Forest birds select food-rich habitat during migratory stopover
Cite this dataset
Thompson, Bill (2021). Forest birds select food-rich habitat during migratory stopover [Dataset]. Dryad. https://doi.org/10.5061/dryad.9cnp5hqh5
Many species of migrant songbirds require stopover habitat during migration, as places to rest, and gain additional weight prior to proceeding on in migration. For some birds, the amount of time spent at stopover habitat exceeds the amount of time spent in flight during migration. While the amount of time spent at stopover decreases as habitat quality increases, it is unclear what cues migrant birds use to identify high quality habitat. A set of thirty sites north of Lake Ontario were surveyed weekly during April and early May for the presence of both migrant songbirds, and the emergence of arthropods, as a potential food source. Neither distance from Lake Ontario nor size of the forest had a significant influence on number of migrants or arthropod biomass observed at each stopover site. Total arthropod biomass did however have a significant positive influence on the total number of migrants observed over the course of the migration season. The relationship between arthropod biomass and migrant abundance remained from week to week, although the sites of greatest abundance changed. These results suggest that current land use planning rules, which focus primarily on forest size and connectivity may be insufficient for protecting migratory stopover habitat.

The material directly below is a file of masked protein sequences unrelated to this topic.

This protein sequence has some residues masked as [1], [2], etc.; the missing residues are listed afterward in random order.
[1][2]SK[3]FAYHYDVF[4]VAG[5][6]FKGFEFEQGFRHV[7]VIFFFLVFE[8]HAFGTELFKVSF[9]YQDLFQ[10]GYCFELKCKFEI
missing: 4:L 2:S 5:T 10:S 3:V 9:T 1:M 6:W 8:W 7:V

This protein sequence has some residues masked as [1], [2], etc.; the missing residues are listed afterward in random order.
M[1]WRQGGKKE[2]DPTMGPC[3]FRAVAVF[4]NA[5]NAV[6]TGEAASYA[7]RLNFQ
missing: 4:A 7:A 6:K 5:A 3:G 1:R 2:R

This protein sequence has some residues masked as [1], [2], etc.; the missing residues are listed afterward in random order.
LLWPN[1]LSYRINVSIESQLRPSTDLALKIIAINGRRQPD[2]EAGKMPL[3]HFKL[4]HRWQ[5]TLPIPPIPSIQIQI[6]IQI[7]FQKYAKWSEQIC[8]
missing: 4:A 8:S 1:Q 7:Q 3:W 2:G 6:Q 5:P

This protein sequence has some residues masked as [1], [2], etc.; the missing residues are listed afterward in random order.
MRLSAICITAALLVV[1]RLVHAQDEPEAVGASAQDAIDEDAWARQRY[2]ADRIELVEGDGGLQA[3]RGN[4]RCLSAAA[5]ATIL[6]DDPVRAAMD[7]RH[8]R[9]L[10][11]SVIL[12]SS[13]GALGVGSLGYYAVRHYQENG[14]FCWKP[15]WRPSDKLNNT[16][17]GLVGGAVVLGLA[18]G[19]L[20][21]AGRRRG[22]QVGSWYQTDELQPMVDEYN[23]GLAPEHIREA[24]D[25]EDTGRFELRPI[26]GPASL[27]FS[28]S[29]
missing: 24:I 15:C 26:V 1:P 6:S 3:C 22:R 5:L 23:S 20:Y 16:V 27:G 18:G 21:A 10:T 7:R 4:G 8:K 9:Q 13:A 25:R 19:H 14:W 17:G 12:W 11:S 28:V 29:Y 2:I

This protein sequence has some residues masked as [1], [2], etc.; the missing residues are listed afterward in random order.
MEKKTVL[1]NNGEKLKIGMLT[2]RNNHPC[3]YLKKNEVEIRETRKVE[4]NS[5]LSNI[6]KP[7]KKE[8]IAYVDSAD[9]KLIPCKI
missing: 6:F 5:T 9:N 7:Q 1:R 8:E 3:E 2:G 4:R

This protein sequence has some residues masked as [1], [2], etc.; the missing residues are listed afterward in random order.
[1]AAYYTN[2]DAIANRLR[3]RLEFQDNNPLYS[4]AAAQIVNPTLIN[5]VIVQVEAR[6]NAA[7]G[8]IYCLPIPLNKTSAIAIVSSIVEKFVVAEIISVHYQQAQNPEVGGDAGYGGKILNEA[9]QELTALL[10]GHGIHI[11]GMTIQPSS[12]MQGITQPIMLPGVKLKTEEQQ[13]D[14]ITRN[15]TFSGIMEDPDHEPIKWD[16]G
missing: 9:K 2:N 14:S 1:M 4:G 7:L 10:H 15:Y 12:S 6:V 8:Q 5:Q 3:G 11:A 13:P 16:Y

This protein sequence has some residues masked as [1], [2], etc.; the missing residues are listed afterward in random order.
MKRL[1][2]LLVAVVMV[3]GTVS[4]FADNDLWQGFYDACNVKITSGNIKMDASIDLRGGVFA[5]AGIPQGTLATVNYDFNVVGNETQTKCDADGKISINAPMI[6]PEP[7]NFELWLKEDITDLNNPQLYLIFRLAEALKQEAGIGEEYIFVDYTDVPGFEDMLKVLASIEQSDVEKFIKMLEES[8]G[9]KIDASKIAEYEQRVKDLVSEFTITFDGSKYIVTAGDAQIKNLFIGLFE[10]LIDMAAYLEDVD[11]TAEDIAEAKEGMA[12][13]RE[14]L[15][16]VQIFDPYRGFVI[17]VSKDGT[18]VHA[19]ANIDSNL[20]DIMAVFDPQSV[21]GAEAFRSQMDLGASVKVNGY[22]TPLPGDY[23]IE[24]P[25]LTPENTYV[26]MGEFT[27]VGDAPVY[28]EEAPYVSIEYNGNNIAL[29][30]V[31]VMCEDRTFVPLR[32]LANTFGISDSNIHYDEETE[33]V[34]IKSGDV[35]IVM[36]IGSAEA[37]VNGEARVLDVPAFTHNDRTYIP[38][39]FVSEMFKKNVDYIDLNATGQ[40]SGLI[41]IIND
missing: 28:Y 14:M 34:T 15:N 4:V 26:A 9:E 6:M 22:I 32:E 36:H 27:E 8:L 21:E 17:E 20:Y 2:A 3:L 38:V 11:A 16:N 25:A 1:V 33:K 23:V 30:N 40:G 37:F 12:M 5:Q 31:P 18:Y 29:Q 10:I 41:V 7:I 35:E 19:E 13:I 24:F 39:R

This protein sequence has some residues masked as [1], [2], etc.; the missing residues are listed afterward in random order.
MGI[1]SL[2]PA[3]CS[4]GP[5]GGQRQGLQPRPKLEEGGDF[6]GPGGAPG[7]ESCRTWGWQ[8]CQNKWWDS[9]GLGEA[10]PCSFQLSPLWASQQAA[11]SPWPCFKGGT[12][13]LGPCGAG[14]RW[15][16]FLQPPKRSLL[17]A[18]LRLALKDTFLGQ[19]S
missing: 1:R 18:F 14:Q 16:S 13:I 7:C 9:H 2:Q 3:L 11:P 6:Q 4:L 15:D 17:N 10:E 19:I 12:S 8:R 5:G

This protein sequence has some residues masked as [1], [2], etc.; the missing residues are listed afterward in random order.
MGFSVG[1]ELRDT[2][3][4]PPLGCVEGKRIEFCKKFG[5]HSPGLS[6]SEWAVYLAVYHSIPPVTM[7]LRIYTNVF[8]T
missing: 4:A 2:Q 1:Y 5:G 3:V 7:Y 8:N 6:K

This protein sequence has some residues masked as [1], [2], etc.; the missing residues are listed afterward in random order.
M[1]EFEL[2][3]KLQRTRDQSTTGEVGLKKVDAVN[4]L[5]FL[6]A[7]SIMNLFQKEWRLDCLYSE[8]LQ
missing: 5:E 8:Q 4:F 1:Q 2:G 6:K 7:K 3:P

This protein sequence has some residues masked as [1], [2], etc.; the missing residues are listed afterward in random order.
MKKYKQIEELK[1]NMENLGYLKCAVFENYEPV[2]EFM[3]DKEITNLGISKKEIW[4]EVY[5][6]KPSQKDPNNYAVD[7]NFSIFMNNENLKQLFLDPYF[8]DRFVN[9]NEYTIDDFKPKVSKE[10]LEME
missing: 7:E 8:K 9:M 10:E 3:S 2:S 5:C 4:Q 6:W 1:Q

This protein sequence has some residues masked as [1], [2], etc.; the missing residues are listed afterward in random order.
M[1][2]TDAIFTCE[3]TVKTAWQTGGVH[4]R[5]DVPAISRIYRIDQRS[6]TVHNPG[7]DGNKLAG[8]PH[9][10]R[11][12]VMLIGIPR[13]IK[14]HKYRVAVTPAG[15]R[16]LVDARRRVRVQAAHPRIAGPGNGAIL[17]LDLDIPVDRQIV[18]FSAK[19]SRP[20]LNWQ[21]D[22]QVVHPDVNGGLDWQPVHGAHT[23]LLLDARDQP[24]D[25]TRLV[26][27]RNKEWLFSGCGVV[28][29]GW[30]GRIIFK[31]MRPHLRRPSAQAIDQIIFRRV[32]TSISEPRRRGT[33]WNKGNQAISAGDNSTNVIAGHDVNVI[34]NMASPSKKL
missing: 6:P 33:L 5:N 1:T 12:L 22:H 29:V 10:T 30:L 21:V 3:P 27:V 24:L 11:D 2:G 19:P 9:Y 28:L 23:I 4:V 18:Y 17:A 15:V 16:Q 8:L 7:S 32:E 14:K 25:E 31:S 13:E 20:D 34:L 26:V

I conducted bird surveys in the study sites during the spring of 2013, 2014, 2018 and 2019. I began bird surveys in these sites during the first week of April and continued them until the third week of May, on days of suitable weather (i.e. no precipitation and little or no wind). I conducted the surveys using line transects, to maximize the number of individuals and species observed during every visit. I visited sites weekly and randomized the order of visitation within each week with the use of a random number generator. I conducted the surveys between 06:00 and 10:00 hours, along transects 200 m long, perpendicular to the forest edge. Each survey consisted of slowly walking the transect, with pauses approximately every 25m, and recording all birds seen or heard within 25 m of either side of the transect centerline, excluding all flyovers (sampling a 200m by 50m rectangular plot). I recorded ambient air temperature at the beginning of each survey.
Prior to beginning each transect, I generated five random numbers in a random number generator and used each number as a distance along the transect at which to collect arthropods. Distances were approximated by pacing, and a twig was collected from the nearest tree or shrub at each stop, by placing a bag over a branch between 1 m and 3 m in height, clipping a twig into the bag, and fumigating the contents. I identified all arthropods collected to taxonomic order and determined their length to the nearest 0.1 mm.
During the last visit of each season, I generated four additional random numbers and used those at distances along the transect at which to quantify habitat structure. I located a 100 m2 plot at each randomly selected location and within each plot, I estimated percent cover of each tree or shrub species in the canopy (> 5 m), mid-canopy (2 – 5 m) and shrub layer (< 2 m).